“One of the most seamless integrations of Western psychology and Buddhist practice I’ve ever read.”
-Eric Zimmer, The One You Feed podcast
“[A] perceptive debut... Newcomers and readers familiar with meditation alike will enjoy De La Rosa’s compassionate perspective on the intersection of Buddhist practice and psychotherapy.” (Read the full review here)
“Smart and sure to benefit many. Ralph De La Rosa’s book lovingly reframes the parts of us we’d rather avoid, especially our busy and anxious minds, as energies calling us toward a deeper awareness. A very useful contribution to the conversation between Buddhist psychology and Western psychology.”
-Ethan Nichtern, author of The Road Home
"Filled with humility and wit, curiosity and hope, this book offers those struggling against the currents of their own torment a path of least resistance back to the safe harbor of self-understanding and self-love. With his humorous and hard-earned wisdom fully on display, Ralph shows us that empathic attention to our overworked, well-intentioned monkey minds can naturally lead them to quiet down, revealing wellsprings of wisdom and compassion that have been there all along. Ralph generously shares an intimate account of his own recovery as well as a complete set of somatic, evidence-based, and trauma-informed practices drawn from his long exploration of meditation, psychotherapy, yoga, and neuroscience."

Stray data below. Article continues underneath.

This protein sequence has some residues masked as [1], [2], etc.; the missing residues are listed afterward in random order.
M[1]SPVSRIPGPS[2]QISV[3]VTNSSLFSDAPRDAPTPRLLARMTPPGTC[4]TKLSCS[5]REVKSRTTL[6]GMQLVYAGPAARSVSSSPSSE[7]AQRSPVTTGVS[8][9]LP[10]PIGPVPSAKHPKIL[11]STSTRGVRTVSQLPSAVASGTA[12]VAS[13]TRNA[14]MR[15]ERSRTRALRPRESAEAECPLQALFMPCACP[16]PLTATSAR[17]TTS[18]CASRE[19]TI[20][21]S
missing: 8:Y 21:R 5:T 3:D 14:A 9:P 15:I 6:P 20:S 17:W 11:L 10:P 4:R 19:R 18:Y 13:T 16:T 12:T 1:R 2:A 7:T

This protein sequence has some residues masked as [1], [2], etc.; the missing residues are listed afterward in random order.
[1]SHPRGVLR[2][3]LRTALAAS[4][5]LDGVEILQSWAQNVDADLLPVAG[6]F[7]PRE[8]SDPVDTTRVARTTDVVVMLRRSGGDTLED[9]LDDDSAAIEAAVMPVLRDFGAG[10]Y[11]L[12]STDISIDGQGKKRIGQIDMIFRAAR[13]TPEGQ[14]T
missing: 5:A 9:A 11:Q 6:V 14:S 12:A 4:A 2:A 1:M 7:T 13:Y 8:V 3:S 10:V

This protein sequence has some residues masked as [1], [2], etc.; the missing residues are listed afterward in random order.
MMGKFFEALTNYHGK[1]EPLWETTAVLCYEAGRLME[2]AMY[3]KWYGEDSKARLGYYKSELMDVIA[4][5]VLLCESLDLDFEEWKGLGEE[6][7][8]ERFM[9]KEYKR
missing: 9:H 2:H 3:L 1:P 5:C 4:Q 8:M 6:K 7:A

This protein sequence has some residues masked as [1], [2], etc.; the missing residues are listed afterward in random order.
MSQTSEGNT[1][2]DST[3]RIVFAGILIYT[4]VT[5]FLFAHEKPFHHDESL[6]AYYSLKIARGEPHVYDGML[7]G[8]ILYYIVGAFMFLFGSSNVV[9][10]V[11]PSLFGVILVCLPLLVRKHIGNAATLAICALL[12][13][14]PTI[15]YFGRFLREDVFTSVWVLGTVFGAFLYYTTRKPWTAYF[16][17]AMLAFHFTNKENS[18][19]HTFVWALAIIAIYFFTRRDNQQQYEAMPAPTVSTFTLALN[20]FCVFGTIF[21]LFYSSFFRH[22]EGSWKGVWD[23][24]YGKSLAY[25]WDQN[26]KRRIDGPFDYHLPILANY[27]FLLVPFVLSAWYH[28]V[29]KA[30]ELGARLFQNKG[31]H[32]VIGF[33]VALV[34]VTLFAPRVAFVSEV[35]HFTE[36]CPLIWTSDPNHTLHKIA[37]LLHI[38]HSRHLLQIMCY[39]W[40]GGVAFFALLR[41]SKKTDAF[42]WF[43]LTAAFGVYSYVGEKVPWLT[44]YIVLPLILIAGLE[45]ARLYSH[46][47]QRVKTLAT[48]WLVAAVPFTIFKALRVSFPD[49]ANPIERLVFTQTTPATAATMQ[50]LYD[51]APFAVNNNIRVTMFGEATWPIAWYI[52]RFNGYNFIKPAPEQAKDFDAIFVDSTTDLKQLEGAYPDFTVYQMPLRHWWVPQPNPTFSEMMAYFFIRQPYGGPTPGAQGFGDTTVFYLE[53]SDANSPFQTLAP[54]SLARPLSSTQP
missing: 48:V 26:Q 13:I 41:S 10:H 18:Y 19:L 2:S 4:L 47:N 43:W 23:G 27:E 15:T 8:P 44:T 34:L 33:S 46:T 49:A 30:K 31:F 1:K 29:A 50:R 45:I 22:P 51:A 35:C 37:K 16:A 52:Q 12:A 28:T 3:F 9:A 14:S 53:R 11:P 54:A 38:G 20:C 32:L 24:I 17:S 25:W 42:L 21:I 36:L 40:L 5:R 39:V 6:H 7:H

-Dr. Miles Neale, author of Gradual Awakening
"The Monkey is the Messenger blends Ralph’s work as a therapist, Buddhist teacher, and perfectly imperfect human being to present a nuanced view of this powerful, transformative, magical, and exceedingly ordinary practice. It is a much-needed entry into Western literature on this mysterious practice, one that honors its past and brings it into the present.
-Susan Piver, author of The Wisdom of a Broken Heart
“With a rare authenticity, Ralph De La Rosa seamlessly blends trauma theory and neuroscience into the framework of Buddhism. Reading this work will be deeply healing for so many people. If you have ever felt a little broken, pick up this book—it’s the voice we all need to hear.”
-Lodro Rinzler, author of The Buddha Walks into a Bar